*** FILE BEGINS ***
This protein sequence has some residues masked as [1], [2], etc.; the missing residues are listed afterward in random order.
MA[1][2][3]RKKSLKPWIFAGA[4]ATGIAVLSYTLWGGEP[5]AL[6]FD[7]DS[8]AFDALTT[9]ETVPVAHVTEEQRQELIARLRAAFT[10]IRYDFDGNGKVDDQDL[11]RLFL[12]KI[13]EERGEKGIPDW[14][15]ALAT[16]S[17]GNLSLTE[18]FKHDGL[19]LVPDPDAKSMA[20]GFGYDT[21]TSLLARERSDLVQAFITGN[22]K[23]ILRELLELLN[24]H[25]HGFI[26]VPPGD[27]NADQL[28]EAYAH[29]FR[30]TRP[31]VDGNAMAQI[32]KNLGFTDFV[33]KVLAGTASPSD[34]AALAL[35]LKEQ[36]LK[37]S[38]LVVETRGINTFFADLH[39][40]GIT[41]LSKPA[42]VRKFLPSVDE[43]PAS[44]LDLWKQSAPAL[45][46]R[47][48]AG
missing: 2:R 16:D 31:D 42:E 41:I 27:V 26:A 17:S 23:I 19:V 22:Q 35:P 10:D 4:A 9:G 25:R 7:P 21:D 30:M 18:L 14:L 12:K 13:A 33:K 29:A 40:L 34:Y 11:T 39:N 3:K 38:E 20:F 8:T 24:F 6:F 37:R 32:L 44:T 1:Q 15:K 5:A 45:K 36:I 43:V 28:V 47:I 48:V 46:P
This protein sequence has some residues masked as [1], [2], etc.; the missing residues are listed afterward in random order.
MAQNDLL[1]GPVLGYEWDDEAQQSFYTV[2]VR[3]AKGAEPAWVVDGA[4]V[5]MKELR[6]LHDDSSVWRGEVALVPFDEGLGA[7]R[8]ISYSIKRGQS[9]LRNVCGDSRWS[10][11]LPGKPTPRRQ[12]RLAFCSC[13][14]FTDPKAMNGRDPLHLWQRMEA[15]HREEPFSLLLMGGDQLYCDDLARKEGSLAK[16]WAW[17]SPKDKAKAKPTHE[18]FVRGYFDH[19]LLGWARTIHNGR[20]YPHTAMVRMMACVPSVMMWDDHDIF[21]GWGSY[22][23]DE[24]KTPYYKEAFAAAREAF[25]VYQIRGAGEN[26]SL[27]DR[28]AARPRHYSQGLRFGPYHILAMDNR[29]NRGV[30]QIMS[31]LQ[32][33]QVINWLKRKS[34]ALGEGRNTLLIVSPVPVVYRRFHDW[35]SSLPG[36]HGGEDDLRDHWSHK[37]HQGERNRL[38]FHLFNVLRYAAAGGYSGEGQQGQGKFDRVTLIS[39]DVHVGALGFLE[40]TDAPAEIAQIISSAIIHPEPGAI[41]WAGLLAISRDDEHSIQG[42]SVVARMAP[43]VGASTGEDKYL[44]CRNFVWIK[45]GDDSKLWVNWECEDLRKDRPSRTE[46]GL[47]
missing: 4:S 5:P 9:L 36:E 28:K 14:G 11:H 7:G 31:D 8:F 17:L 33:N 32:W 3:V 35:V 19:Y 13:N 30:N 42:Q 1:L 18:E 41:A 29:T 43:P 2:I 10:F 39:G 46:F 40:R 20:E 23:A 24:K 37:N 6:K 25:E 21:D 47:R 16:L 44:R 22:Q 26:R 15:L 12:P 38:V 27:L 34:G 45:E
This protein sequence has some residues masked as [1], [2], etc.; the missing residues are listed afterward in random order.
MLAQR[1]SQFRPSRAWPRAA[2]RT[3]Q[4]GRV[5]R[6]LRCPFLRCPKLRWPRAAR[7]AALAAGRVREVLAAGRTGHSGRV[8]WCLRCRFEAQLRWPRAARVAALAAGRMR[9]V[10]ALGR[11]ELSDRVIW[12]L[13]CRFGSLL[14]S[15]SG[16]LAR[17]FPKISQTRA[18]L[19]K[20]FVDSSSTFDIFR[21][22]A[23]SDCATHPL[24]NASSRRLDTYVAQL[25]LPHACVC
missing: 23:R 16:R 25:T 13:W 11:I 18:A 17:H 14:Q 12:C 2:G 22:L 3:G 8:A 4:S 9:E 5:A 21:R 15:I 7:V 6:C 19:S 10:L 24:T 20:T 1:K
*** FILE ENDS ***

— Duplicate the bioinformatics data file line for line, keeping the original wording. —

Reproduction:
This protein sequence has some residues masked as [1], [2], etc.; the missing residues are listed afterward in random order.
MA[1][2][3]RKKSLKPWIFAGA[4]ATGIAVLSYTLWGGEP[5]AL[6]FD[7]DS[8]AFDALTT[9]ETVPVAHVTEEQRQELIARLRAAFT[10]IRYDFDGNGKVDDQDL[11]RLFL[12]KI[13]EERGEKGIPDW[14][15]ALAT[16]S[17]GNLSLTE[18]FKHDGL[19]LVPDPDAKSMA[20]GFGYDT[21]TSLLARERSDLVQAFITGN[22]K[23]ILRELLELLN[24]H[25]HGFI[26]VPPGD[27]NADQL[28]EAYAH[29]FR[30]TRP[31]VDGNAMAQI[32]KNLGFTDFV[33]KVLAGTASPSD[34]AALAL[35]LKEQ[36]LK[37]S[38]LVVETRGINTFFADLH[39][40]GIT[41]LSKPA[42]VRKFLPSVDE[43]PAS[44]LDLWKQSAPAL[45][46]R[47][48]AG
missing: 2:R 16:D 31:D 42:E 41:I 27:V 26:A 17:S 23:I 19:V 22:Q 35:P 10:D 4:A 9:G 25:R 7:P 21:D 30:M 18:L 14:L 12:K 13:A 33:K 29:A 40:L 34:Y 11:T 39:N 3:K 38:E 20:F 8:T 24:F 6:F 37:R 32:L 44:T 1:Q 15:K 5:A 45:K 36:I 43:V 28:V 47:I 48:V 46:P
This protein sequence has some residues masked as [1], [2], etc.; the missing residues are listed afterward in random order.
MAQNDLL[1]GPVLGYEWDDEAQQSFYTV[2]VR[3]AKGAEPAWVVDGA[4]V[5]MKELR[6]LHDDSSVWRGEVALVPFDEGLGA[7]R[8]ISYSIKRGQS[9]LRNVCGDSRWS[10][11]LPGKPTPRRQ[12]RLAFCSC[13][14]FTDPKAMNGRDPLHLWQRMEA[15]HREEPFSLLLMGGDQLYCDDLARKEGSLAK[16]WAW[17]SPKDKAKAKPTHE[18]FVRGYFDH[19]LLGWARTIHNGR[20]YPHTAMVRMMACVPSVMMWDDHDIF[21]GWGSY[22][23]DE[24]KTPYYKEAFAAAREAF[25]VYQIRGAGEN[26]SL[27]DR[28]AARPRHYSQGLRFGPYHILAMDNR[29]NRGV[30]QIMS[31]LQ[32][33]QVINWLKRKS[34]ALGEGRNTLLIVSPVPVVYRRFHDW[35]SSLPG[36]HGGEDDLRDHWSHK[37]HQGERNRL[38]FHLFNVLRYAAAGGYSGEGQQGQGKFDRVTLIS[39]DVHVGALGFLE[40]TDAPAEIAQIISSAIIHPEPGAI[41]WAGLLAISRDDEHSIQG[42]SVVARMAP[43]VGASTGEDKYL[44]CRNFVWIK[45]GDDSKLWVNWECEDLRKDRPSRTE[46]GL[47]
missing: 4:S 5:P 9:L 36:E 28:K 14:G 11:H 7:G 31:D 8:F 17:L 33:N 32:W 3:V 35:V 19:Y 13:N 30:N 42:Q 1:L 18:E 41:A 29:T 43:P 2:I 10:F 39:G 46:F 40:R 20:E 23:A 24:K 37:N 6:K 25:E 21:D 47:R 16:L 44:R 22:Q 26:R 15:L 12:P 38:V 27:L 34:G 45:E
This protein sequence has some residues masked as [1], [2], etc.; the missing residues are listed afterward in random order.
MLAQR[1]SQFRPSRAWPRAA[2]RT[3]Q[4]GRV[5]R[6]LRCPFLRCPKLRWPRAAR[7]AALAAGRVREVLAAGRTGHSGRV[8]WCLRCRFEAQLRWPRAARVAALAAGRMR[9]V[10]ALGR[11]ELSDRVIW[12]L[13]CRFGSLL[14]S[15]SG[16]LAR[17]FPKISQTRA[18]L[19]K[20]FVDSSSTFDIFR[21][22]A[23]SDCATHPL[24]NASSRRLDTYVAQL[25]LPHACVC
missing: 23:R 16:R 25:T 13:W 11:I 18:A 17:H 14:Q 12:C 2:G 22:L 3:G 8:A 4:S 9:E 5:A 21:R 15:I 7:V 6:C 19:S 10:L 24:T 20:T 1:K